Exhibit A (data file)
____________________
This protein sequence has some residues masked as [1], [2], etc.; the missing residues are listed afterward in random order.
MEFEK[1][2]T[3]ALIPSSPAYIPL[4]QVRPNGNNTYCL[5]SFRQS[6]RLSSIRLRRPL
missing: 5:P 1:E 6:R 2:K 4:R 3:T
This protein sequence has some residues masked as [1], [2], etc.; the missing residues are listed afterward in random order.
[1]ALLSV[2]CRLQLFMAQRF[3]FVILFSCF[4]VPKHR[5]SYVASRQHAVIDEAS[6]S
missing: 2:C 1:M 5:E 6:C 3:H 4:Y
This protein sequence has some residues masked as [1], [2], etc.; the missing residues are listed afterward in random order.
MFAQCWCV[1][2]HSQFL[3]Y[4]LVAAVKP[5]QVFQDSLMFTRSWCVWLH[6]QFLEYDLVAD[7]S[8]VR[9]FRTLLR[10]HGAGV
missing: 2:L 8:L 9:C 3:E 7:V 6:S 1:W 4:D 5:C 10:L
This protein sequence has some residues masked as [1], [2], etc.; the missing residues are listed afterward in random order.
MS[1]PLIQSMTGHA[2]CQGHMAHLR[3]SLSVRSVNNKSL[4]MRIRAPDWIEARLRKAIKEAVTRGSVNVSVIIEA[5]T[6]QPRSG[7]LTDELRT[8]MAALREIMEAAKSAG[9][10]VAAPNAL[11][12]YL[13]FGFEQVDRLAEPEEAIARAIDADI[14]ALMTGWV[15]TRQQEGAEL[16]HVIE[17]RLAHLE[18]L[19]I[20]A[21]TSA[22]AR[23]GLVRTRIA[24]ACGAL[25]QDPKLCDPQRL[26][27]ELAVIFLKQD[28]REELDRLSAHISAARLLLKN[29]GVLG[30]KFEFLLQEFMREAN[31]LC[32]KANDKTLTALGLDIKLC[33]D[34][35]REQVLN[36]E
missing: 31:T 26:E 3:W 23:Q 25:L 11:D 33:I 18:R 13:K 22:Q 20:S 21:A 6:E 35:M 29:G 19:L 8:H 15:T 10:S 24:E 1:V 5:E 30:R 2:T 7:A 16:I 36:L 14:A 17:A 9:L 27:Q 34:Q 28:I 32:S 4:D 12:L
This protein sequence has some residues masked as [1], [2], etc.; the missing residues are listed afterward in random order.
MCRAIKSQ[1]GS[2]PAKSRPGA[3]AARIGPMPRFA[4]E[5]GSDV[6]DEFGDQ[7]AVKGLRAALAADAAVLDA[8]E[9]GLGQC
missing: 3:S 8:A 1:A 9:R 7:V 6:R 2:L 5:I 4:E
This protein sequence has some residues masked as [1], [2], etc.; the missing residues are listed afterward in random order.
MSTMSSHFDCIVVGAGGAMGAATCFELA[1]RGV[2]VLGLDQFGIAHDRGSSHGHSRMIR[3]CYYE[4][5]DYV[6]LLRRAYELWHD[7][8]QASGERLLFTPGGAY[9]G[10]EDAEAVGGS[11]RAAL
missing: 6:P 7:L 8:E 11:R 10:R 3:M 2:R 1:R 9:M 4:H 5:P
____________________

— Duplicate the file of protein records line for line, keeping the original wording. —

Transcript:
This protein sequence has some residues masked as [1], [2], etc.; the missing residues are listed afterward in random order.
MEFEK[1][2]T[3]ALIPSSPAYIPL[4]QVRPNGNNTYCL[5]SFRQS[6]RLSSIRLRRPL
missing: 5:P 1:E 6:R 2:K 4:R 3:T
This protein sequence has some residues masked as [1], [2], etc.; the missing residues are listed afterward in random order.
[1]ALLSV[2]CRLQLFMAQRF[3]FVILFSCF[4]VPKHR[5]SYVASRQHAVIDEAS[6]S
missing: 2:C 1:M 5:E 6:C 3:H 4:Y
This protein sequence has some residues masked as [1], [2], etc.; the missing residues are listed afterward in random order.
MFAQCWCV[1][2]HSQFL[3]Y[4]LVAAVKP[5]QVFQDSLMFTRSWCVWLH[6]QFLEYDLVAD[7]S[8]VR[9]FRTLLR[10]HGAGV
missing: 2:L 8:L 9:C 3:E 7:V 6:S 1:W 4:D 5:C 10:L
This protein sequence has some residues masked as [1], [2], etc.; the missing residues are listed afterward in random order.
MS[1]PLIQSMTGHA[2]CQGHMAHLR[3]SLSVRSVNNKSL[4]MRIRAPDWIEARLRKAIKEAVTRGSVNVSVIIEA[5]T[6]QPRSG[7]LTDELRT[8]MAALREIMEAAKSAG[9][10]VAAPNAL[11][12]YL[13]FGFEQVDRLAEPEEAIARAIDADI[14]ALMTGWV[15]TRQQEGAEL[16]HVIE[17]RLAHLE[18]L[19]I[20]A[21]TSA[22]AR[23]GLVRTRIA[24]ACGAL[25]QDPKLCDPQRL[26][27]ELAVIFLKQD[28]REELDRLSAHISAARLLLKN[29]GVLG[30]KFEFLLQEFMREAN[31]LC[32]KANDKTLTALGLDIKLC[33]D[34][35]REQVLN[36]E
missing: 31:T 26:E 3:W 23:Q 25:L 11:D 33:I 18:R 13:K 22:Q 20:S 21:A 6:E 35:M 29:G 19:L 8:H 15:T 10:S 24:E 1:V 5:E 30:R 2:T 7:A 16:I 36:L 14:A 17:A 9:L 27:Q 34:Q 28:I 32:S 4:D 12:L
This protein sequence has some residues masked as [1], [2], etc.; the missing residues are listed afterward in random order.
MCRAIKSQ[1]GS[2]PAKSRPGA[3]AARIGPMPRFA[4]E[5]GSDV[6]DEFGDQ[7]AVKGLRAALAADAAVLDA[8]E[9]GLGQC
missing: 3:S 8:A 1:A 9:R 7:V 6:R 2:L 5:I 4:E
This protein sequence has some residues masked as [1], [2], etc.; the missing residues are listed afterward in random order.
MSTMSSHFDCIVVGAGGAMGAATCFELA[1]RGV[2]VLGLDQFGIAHDRGSSHGHSRMIR[3]CYYE[4][5]DYV[6]LLRRAYELWHD[7][8]QASGERLLFTPGGAY[9]G[10]EDAEAVGGS[11]RAAL
missing: 6:P 7:L 8:E 11:R 10:R 3:M 2:R 1:R 9:M 4:H 5:P